Fasting and Health


By Najma Hakimah

Within the yearly cycle of practices taught to us by the Prophet Muhammad (peace be upon him) is the obligatory one month of fasting. Beyond this are many other days of the year during which fasting is encouraged. During a fast we are made aware of our daily habits of eating and drinking. Withdrawal from the normal routine suddenly highlights those habits upon which we have fixed our emotional and psychological dependencies over and above the needs of our bodies for sustenance. Addictions to such things as tea, coffee and cigarettes become glaringly evident. Fasting grants us the possibility of self-awareness.

We live in a time when excess is easy. The speed and quantity with which we produce commodities allows, and indeed encourages, excess. This is no less true of food than of paper, clothes and other items. In addition, we live and work in buildings which are temperature controlled so that we become less and less attuned to changes in climate and weather. These two factors alone tend to discourage us from keeping a careful balance in our bodies. All illness stems from imbalance. Fasting is a means for redressing excess and establishing balance.

Almost every degenerative illness, including cancer, heart disease and multiple sclerosis results from the habitual excessive. intake of extreme foods, either too much contractive food, such as meat, or too much richly expansive food, particularly food heavily laden with sugar and chemical additives. While modem research has sought in vain for a cure for the common cold, anyone who understands fasting knows that two or three days without sugar, fruit juice, dairy products, ice cream or iced drinks will cure any cold. Colds are merely excess mucus trapped and expelled through the nose. A few days withdrawal from cold, wet expansive foods ends the problem. Bronchitis is an exacerbated cold which develops through extended excessive intake of these foods, especially taken across a change in climate. Pneumonia is a form of illness which strikes a person of strong constitution who regularly consumes a proportionately large amount of meat. Either may be prevented by the fast which cures the cold. Appendicitis is associated with the excessive consumption of meat. Attacks are often brought on by overeating. Fasting for a few days is the natural balancing agent for such a crisis. One of the most important health maintaining functions in the body is the elimination of excess and toxic matter. The blood as it circulates is constantly being purified and itself purifies the cells through which it passes. Major waste is eliminated through the lower digestive tract. Toxins and waste are also eliminated through the skin, thus the importance of perspiration. If any of these systems become blocked or overwhelmed, the whole body is endangered. Excess fat and mucus accumulate first toward the periphery of the body – in the sinuses, inner ear, lungs and breasts, and in the lower part of the body in the intestines and kidneys.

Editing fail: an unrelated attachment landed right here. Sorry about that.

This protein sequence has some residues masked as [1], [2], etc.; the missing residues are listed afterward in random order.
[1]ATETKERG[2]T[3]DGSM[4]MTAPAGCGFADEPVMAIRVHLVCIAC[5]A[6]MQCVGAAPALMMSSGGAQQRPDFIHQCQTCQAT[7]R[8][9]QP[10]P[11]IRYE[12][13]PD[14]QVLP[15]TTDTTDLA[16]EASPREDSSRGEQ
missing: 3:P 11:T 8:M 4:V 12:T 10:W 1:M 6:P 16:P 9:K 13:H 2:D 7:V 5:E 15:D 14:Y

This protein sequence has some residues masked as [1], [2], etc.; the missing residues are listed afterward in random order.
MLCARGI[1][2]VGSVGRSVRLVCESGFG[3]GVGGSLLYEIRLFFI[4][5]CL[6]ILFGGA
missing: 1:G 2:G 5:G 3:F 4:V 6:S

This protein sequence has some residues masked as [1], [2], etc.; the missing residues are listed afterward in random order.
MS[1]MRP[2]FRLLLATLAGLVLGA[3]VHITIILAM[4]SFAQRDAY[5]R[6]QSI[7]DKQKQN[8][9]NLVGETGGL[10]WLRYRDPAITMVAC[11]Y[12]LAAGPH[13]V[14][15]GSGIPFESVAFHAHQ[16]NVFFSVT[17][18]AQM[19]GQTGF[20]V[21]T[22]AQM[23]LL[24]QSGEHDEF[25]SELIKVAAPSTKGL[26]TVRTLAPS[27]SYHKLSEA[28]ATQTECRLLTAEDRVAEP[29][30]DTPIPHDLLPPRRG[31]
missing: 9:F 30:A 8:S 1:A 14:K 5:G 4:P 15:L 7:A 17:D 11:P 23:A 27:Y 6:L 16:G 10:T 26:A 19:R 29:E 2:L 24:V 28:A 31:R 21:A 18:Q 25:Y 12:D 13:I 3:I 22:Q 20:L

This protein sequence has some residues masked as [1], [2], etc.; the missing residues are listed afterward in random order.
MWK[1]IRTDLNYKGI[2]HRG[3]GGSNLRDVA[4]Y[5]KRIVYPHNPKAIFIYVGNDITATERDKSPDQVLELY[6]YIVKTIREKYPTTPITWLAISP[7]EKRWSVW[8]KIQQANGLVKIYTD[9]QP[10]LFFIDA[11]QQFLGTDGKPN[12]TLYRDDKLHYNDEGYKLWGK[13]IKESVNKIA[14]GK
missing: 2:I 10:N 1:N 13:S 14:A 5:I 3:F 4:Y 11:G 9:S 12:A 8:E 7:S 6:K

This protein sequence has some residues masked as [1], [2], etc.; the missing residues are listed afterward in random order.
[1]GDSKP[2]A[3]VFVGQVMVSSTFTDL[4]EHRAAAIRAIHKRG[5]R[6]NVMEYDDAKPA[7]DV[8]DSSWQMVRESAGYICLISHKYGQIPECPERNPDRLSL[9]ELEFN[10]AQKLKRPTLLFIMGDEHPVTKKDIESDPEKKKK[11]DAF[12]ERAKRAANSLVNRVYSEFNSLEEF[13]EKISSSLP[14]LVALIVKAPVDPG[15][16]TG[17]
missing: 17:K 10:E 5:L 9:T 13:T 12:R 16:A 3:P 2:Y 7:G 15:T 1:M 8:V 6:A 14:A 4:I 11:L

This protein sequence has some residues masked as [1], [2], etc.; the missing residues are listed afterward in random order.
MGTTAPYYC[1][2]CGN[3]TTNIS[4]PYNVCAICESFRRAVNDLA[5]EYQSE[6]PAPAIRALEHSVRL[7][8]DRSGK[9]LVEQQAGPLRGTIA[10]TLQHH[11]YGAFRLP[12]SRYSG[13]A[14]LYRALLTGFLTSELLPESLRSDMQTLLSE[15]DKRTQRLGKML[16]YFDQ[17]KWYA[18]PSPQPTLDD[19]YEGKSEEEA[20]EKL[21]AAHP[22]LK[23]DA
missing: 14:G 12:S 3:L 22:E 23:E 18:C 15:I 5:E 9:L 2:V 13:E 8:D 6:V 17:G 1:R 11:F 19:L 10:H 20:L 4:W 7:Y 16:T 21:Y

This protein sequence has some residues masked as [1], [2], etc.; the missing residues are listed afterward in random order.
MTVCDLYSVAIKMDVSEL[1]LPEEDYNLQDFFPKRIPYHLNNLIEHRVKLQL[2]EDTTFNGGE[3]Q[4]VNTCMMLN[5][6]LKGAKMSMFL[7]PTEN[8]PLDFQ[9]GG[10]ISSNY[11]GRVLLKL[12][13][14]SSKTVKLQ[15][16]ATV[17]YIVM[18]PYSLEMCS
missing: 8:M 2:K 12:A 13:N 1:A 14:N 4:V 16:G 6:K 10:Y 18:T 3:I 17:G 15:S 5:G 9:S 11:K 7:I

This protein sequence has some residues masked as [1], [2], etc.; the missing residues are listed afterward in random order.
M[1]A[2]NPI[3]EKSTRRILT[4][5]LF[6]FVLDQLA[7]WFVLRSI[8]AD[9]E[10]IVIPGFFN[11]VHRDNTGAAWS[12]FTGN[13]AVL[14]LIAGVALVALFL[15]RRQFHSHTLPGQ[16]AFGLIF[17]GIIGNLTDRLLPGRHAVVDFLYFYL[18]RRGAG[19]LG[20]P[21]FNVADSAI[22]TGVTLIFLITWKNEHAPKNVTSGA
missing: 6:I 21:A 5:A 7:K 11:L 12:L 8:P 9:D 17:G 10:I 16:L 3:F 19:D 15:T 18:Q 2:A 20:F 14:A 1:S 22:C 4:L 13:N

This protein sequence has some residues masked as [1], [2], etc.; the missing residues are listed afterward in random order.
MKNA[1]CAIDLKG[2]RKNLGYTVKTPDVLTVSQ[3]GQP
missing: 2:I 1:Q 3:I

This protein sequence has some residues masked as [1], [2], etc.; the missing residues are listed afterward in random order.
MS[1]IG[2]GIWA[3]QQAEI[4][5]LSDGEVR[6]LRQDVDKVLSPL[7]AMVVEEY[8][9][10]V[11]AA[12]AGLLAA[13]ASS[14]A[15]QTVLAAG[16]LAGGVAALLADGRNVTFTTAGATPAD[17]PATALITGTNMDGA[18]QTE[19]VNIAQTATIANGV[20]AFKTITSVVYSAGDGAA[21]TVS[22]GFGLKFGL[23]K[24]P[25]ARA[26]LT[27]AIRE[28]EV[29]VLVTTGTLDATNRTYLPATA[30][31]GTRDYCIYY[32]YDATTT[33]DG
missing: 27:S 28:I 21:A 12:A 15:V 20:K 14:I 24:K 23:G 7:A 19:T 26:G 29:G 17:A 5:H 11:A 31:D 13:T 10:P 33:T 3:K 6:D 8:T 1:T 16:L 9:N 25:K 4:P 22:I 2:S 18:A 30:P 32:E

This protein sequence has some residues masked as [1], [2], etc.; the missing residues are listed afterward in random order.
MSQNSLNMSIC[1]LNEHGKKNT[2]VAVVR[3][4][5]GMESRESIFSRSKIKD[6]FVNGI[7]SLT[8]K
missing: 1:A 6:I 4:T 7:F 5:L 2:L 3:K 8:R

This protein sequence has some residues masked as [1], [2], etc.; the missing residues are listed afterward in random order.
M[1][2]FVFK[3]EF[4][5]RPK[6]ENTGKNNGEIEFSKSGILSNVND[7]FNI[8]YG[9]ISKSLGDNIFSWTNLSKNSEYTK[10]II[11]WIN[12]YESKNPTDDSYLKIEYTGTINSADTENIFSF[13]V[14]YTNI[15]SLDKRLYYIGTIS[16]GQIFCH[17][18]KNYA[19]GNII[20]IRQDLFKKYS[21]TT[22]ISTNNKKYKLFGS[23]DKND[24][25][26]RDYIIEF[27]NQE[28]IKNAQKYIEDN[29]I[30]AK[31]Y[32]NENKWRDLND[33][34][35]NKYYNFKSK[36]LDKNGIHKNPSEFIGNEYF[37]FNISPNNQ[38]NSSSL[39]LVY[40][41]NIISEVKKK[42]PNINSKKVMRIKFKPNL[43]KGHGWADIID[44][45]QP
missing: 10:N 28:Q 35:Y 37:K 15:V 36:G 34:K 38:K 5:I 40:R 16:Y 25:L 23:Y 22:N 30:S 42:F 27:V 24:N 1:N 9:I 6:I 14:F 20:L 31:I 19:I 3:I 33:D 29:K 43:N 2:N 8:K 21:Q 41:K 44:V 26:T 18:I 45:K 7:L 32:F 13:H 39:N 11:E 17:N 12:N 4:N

Later, if the bloodstream continues to be filled with fat and mucus, the If this accumulation is stored long enough, it will eventually begin to calcify, producing kidney stones, gall stones, hardening (sclerosis) of the arteries, the liver, the heart – any organ or tissue may succumb to the process. Toxins are normally eliminated through the skin without irritation. Skin rashes are a sign of excessive toxic elimination. When suppressed by topical remedies, the toxins which were being eliminated through the skin must seek other avenues, through the bloodstream and other organs. Often they accumulate in and around the internal organs causing serious problems.

Among the different kinds of fasts that have been explored for detoxification of accumulated excess and toxic substances are two types of fasts commonly recommended by health practitioners? One is a juice fast, the other a whole-grain brown rice fast. The juice fast, which may last three days or longer during which only fruit or vegetable juice is consumed, concentrates on cleansing the digestive and circulatory systems. The juice helps to remove toxins from the body, while the liquid intake reduces the severity of the contraction caused by the fasting. A person whose body is accustomed to expansive foods finds the juice fast more gentle than a brown rice fast. The brown rice fast, consisting of ten days during which whole-grain brown rice and water are consumed is designed to give the body a quiet, steady intake of polysaccharides while eliminating all stimulation either of a contractive or expansive nature. This gives the body a rest and allows it to purify itself from all excess.

Extended fasts go beyond the reduction of yesterday’s excess. As day by day passes with little or no intake, the body begins to use excess stores of energy materials, thereby reducing the possibility of serious illness. The fast of the month of Ramadan, requiring abstention from all food and drink as well as smoking from sunrise to sunset during one entire lunar month, is a most useful aid to health. Because it is obligatory on every practising Muslim who is able to fast, it provides a yearly rest physically, emotionally and mentally from habits of consumption. By the end of the month we find ourselves eating less and less and needing less and less sleep. Our bodies are able to reduce accumulations of excess and our minds are able to perceive incorrect habits and patterns.